By ELA DARLING / Contributing Writer
Since it was first announced, adult performers have opposed Proposition 60. It gives unprecedented power to its sole proponent, Michael Weinstein, not only over performers’ bodies, but above state regulatory agencies and public health departments.
Performers are well acquainted with Weinstein. Over the past seven years, he’s filed hundred of complaints against us based on the types of movies we make. He’s tied us up in costly litigation and regulatory nightmares, all against our will – all, supposedly, in the interest of saving us.
Now, with Proposition 60, he hopes to give 38 million residents of California the power to do the same. Prop. 60 would give each state resident the power to sue us if they should see an adult film without a visible condom. It’s an outrageous violation that would open us to stalkers, harassers, anti-porn activists and, maybe most disturbingly, profiteers. (The proposition includes a large cash bounty to anyone successfully bringing a suit, then forces us to pay our harassers’ legal fees.)
The way the proposition is written, anyone with a “financial interest” in the film is open to these suits. This includes the vast majority of performers, since, in addition to shooting for larger companies, we regularly create our own content, perform on our own webcams, and run our own websites. When we do shoot for larger studios, we profit-share through affiliate links. Aside from the probable harassment, the litigation costs would likely bankrupt us.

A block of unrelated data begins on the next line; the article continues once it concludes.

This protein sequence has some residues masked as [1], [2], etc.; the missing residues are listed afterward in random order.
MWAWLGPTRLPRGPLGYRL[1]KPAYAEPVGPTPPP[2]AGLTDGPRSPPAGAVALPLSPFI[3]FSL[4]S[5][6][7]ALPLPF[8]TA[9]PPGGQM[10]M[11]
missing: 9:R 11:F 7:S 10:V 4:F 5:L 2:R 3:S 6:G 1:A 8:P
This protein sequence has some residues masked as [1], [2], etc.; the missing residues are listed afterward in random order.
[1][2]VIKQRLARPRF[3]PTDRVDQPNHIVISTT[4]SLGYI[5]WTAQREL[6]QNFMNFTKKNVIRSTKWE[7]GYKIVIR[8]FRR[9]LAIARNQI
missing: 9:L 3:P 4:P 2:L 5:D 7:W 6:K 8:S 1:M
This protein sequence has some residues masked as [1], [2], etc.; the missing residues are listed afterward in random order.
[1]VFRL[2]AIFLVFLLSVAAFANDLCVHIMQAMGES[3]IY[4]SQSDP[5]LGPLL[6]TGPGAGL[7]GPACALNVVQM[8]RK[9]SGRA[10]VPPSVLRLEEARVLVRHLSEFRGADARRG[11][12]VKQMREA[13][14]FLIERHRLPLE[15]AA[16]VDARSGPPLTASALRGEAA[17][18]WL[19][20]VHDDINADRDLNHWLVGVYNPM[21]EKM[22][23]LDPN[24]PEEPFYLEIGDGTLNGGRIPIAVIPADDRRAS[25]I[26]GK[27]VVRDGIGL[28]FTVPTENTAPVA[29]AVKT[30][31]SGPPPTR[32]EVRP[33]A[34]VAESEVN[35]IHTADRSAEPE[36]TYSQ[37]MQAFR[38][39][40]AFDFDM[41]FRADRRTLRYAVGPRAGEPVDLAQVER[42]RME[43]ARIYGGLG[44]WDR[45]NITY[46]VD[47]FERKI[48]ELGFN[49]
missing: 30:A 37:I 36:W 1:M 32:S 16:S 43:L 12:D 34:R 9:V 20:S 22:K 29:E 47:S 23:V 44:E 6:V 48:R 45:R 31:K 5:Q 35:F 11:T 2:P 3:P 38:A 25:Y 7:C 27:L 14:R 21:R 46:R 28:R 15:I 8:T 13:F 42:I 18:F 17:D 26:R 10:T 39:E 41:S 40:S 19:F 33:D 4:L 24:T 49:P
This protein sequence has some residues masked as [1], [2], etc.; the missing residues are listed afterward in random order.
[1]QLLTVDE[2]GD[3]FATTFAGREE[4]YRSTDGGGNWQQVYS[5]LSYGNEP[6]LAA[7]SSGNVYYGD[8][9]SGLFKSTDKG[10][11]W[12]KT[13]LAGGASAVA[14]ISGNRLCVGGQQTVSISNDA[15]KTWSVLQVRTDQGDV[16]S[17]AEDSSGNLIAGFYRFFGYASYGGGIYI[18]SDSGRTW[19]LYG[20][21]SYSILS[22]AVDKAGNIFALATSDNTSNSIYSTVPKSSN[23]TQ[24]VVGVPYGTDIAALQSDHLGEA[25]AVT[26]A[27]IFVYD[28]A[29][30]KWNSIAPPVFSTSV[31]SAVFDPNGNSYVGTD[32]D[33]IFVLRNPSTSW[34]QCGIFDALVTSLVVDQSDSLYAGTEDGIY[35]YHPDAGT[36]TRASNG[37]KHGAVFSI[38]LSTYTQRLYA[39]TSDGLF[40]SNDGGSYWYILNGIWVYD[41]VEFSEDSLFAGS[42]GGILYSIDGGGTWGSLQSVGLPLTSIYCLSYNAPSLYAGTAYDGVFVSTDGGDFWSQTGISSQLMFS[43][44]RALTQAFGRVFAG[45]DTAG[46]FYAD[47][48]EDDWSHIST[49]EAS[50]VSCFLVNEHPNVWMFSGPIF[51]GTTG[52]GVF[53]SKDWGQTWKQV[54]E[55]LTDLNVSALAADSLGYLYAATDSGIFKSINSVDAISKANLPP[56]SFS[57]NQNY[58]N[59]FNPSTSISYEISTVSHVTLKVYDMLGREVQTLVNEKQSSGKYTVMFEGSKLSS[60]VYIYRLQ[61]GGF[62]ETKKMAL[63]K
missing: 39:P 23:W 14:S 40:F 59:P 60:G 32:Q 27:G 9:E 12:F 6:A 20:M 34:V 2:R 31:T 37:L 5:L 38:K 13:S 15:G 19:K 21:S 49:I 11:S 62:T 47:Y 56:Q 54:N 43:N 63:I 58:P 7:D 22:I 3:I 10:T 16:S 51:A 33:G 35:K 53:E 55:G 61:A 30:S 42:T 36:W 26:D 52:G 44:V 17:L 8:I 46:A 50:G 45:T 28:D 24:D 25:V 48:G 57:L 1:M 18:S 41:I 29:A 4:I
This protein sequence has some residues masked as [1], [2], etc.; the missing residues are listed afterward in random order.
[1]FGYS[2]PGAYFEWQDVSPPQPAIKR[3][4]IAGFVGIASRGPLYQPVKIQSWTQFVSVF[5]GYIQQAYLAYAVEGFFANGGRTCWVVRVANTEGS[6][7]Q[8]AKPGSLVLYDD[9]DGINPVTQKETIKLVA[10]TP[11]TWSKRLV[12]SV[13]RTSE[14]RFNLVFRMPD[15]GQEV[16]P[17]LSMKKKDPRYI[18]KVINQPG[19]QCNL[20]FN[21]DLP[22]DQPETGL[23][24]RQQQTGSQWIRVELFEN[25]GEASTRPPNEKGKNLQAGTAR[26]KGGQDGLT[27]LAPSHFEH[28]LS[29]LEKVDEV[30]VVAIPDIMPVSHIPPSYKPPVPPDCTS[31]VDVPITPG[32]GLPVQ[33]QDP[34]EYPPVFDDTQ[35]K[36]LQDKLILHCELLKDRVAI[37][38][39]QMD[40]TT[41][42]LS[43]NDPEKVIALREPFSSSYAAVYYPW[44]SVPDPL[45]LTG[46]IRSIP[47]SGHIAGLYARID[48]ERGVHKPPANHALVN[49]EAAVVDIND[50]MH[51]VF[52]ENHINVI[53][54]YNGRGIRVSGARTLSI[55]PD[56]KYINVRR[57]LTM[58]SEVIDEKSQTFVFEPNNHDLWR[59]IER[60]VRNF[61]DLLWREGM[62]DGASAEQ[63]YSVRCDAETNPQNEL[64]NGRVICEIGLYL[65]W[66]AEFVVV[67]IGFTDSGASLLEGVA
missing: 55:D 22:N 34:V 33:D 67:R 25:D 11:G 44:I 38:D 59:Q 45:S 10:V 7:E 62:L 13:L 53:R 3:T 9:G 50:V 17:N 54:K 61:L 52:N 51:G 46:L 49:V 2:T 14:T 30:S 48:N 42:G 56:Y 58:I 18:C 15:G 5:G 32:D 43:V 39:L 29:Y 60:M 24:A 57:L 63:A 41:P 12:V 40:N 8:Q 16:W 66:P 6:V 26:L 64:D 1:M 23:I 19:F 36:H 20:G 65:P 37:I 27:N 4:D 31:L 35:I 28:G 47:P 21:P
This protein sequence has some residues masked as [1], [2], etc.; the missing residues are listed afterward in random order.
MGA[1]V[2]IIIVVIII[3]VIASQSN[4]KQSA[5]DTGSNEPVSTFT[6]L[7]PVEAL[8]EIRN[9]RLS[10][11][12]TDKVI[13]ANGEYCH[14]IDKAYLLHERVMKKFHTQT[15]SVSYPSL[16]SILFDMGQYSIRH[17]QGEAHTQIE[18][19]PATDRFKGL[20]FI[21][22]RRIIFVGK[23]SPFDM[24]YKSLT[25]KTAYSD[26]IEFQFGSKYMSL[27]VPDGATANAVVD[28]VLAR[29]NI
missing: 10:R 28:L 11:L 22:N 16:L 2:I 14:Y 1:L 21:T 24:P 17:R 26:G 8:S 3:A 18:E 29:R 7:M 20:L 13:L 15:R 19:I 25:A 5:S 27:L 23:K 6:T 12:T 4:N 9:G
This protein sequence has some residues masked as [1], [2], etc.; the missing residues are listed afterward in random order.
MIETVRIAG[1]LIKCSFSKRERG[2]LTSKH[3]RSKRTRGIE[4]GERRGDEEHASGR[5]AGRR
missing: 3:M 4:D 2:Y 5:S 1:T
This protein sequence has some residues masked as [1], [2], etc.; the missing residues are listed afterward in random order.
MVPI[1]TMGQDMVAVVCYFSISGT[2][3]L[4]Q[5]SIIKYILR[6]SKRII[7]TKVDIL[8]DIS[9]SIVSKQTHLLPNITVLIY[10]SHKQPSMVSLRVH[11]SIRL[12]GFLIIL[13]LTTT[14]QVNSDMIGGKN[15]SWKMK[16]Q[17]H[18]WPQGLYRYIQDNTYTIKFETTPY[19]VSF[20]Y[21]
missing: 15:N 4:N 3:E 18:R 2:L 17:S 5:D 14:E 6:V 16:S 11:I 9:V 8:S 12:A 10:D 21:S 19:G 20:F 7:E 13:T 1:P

The Prop. 60 campaign has called us lawbreakers, and says we’d be better off moving out of state. They refer to Cal/OSHA regulations written for hospital emergency rooms, not adult sets. For the first time in history, Cal/OSHA is working with performers to write regulations specific to our industry – incorporating not only condoms, but testing, and other safety guards. Prop. 60 would supersede all of that.
Weinstein claims that he’s speaking for performers, but he’s consistently refused to meet with us. We at the Adult Performer Advocacy Committee, the large performers’ rights organization, has repeatedly asked him to meet, and we have repeatedly been ignored. How you can attempt to regulate workforce without involving the workers is beyond me.
Perhaps that’s why the California Democratic and Republican and Libertarian Parties have all opposed Prop. 60, as have the editorial boards of the state’s seven largest papers (including this one), as well as countless public health organizations, civil rights advocates, legislators and political clubs.
Proposition 60 is a ridiculous initiative that would drive a legal, safe industry underground and out-of-state, where performers would have fewer protections. It would dismantle hard-fought safety protocols developed between doctors and performers – protocols that have prevented HIV from being transmitted on a regulated set for more than a decade.
Most unfortunately, it would give Michael Weinstein, a man with a penchant for scare tactics, bad data and lawsuits, unrestricted access to state resources to carry out a dangerous, personal crusade.
I, and thousands of performers like me, ask that you vote no on Prop. 60.
Ela Darling is the president of the Adult Performer Advocacy Committee.